Opinion

The case that shouldn’t go away

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David Stokes
Pastor, Author, Columnist
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      David Stokes

      David R. Stokes is a pastor, author, columnist, and broadcaster. His book The Shooting Salvationist, a true crime, narrative nonfiction work set in the 1920s, will be released (Random House) on July 12th.

It’s the case that introduced Richard Nixon, then a first-term congressman from California, to the national political stage 64 years ago. It’s the case that made Nixon’s subsequent political success possible. And it’s the case that made Nixon lots of enemies — enemies who would follow him for the rest of his political career.

It started in August 1948 when Whittaker Chambers, a former Soviet spy, went before the House Committee on Un-American Activities and accused a high-ranking federal government official, Alger Hiss, of spying for the Russians. The effects of the ensuing trial, known as the Alger Hiss case, are still being felt today.

The case brought together some interesting characters. On the one hand there was Chambers, the somewhat frumpy-looking accuser, a man who had wandered in from the cold a few years before, having seen the sinister reality behind the communist propaganda. Then there was Hiss, a guy with poster-child-for-success looks, brains, friends in very high places, a killer resume and seemingly endless references. And finally, there was Nixon, the young, ambitious politician who was quickly climbing a ladder to somewhere.

And the story itself was compelling. Along the way, we learned about microfilm squirreled away in a pumpkin on a Maryland farm, one man’s dental challenges and a president of the United States talking about something called a “red herring.”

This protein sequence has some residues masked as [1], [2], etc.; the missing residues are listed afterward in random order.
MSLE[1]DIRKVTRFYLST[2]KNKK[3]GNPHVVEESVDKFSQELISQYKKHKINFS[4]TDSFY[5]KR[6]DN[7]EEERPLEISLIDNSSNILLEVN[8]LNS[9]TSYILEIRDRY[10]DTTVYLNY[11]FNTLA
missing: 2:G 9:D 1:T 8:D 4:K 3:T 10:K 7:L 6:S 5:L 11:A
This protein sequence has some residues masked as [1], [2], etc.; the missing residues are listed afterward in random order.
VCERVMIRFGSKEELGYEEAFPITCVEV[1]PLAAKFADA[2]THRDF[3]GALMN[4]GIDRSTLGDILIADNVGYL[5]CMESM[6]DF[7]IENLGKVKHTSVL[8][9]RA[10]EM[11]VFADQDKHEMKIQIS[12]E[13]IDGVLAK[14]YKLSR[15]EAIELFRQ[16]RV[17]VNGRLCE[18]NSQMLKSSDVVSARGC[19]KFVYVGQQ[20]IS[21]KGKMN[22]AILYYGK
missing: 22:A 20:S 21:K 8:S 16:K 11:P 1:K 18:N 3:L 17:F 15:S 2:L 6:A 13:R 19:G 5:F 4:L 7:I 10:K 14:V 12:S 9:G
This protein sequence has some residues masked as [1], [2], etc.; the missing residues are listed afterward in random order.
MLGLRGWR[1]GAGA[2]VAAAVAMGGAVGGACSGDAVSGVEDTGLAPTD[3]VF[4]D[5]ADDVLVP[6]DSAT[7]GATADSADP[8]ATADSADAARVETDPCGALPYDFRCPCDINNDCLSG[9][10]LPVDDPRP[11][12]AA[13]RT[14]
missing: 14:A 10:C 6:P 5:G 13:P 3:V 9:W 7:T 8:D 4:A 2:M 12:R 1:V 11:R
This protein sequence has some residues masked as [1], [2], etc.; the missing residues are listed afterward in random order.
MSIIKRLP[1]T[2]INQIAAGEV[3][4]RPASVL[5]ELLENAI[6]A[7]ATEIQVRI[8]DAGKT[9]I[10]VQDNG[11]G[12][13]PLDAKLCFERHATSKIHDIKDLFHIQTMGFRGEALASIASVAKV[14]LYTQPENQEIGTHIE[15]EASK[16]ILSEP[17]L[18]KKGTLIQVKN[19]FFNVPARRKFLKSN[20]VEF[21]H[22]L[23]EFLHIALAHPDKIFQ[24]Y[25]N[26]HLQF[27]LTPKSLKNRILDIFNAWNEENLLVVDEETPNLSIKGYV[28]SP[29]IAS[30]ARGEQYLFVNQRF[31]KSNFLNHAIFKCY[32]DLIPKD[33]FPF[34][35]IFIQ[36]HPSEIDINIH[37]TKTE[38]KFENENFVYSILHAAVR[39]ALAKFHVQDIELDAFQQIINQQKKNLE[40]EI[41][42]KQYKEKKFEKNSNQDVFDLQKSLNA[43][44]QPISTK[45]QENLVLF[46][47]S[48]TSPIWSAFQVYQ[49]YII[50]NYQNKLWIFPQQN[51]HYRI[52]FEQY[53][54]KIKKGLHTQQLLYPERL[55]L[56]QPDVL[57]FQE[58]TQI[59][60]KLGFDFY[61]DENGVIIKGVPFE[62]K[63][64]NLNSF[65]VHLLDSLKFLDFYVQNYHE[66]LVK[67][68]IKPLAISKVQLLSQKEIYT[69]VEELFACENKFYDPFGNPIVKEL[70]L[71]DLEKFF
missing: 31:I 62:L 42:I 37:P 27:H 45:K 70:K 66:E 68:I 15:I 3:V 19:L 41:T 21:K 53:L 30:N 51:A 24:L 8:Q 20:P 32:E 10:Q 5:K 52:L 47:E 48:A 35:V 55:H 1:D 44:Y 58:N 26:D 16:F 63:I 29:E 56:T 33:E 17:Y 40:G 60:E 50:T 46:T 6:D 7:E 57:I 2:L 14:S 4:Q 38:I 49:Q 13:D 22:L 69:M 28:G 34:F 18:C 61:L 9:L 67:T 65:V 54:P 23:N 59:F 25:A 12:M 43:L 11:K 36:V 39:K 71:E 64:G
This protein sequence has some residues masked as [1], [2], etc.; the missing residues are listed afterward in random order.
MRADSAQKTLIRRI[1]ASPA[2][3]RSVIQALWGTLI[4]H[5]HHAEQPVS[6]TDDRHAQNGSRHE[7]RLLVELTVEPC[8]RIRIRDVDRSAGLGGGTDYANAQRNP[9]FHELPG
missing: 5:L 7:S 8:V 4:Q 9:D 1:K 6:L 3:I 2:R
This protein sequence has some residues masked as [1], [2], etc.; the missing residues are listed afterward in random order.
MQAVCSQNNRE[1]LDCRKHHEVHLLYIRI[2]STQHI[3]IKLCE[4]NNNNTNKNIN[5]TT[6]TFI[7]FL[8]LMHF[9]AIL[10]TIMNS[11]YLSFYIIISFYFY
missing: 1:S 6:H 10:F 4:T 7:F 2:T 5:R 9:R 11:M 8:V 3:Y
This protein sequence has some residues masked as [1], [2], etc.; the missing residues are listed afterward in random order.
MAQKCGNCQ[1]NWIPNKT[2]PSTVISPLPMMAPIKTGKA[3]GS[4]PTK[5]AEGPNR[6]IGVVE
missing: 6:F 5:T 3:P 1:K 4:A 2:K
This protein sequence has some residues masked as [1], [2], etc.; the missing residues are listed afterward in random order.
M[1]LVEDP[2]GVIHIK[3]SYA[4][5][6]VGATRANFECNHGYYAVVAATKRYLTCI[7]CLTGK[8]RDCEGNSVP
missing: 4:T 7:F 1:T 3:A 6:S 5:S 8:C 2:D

The Hiss case won’t go away — nor should it. In a sense it marked the beginning of America’s modern political discussion and cultural divide. Ask people about the Hiss case today and many will predictably give you a deer-in-the-headlights stare. But those old enough to remember, or who have an interest in the history of our country, tend to quickly reach animation. “Hiss was smeared,” or “Chambers was right,” or my favorite: “Well, that was just McCarthyism at its worst.” Never mind that Senator Joe McCarthy didn’t make a name for himself until after Alger Hiss was convicted of perjury.

But as the saying goes, “just because you’re paranoid doesn’t mean they aren’t out to get you.” In fact, Chambers was eventually proven right: Hiss was a traitor and perjurer.

The case still matters today, not just because of the inherent importance of the truth, but also because while the two stars of the case — Chambers and Hiss — are dead, their philosophies live on in the form of the tea party and Occupy Wall Street.

In her new book, Alger Hiss: Why He Chose Treason, Christina Shelton, a retired U.S. intelligence analyst, refreshes our memory not only about the Hiss case itself, but why it still very much matters:

The story doesn’t go away, because it has become a symbol of the ongoing struggle for control over the philosophical and political direction of the United States. It is a battle between collectivism and individualism; between centralized planning and local/state authority, and between rule by administrative fiat and free markets …

Hiss firmly believed in a collectivist political ideology; he believed government was the ultimate instrument of power for solving problems and that the U.S. Constitution should be bent or bypassed to support this view. Hiss put his political belief into practice in his support for Communism and loyalty to the USSR, a state where government authority and power were not limited by the rule of law — in fact it would brook no limit.

Whittaker Chambers, who died in 1961, never lived to see the fall of Soviet communism. Actually, he believed that it would never happen and that when he left communism to embrace the ideals of American freedom, he was leaving the winning side for a losing cause.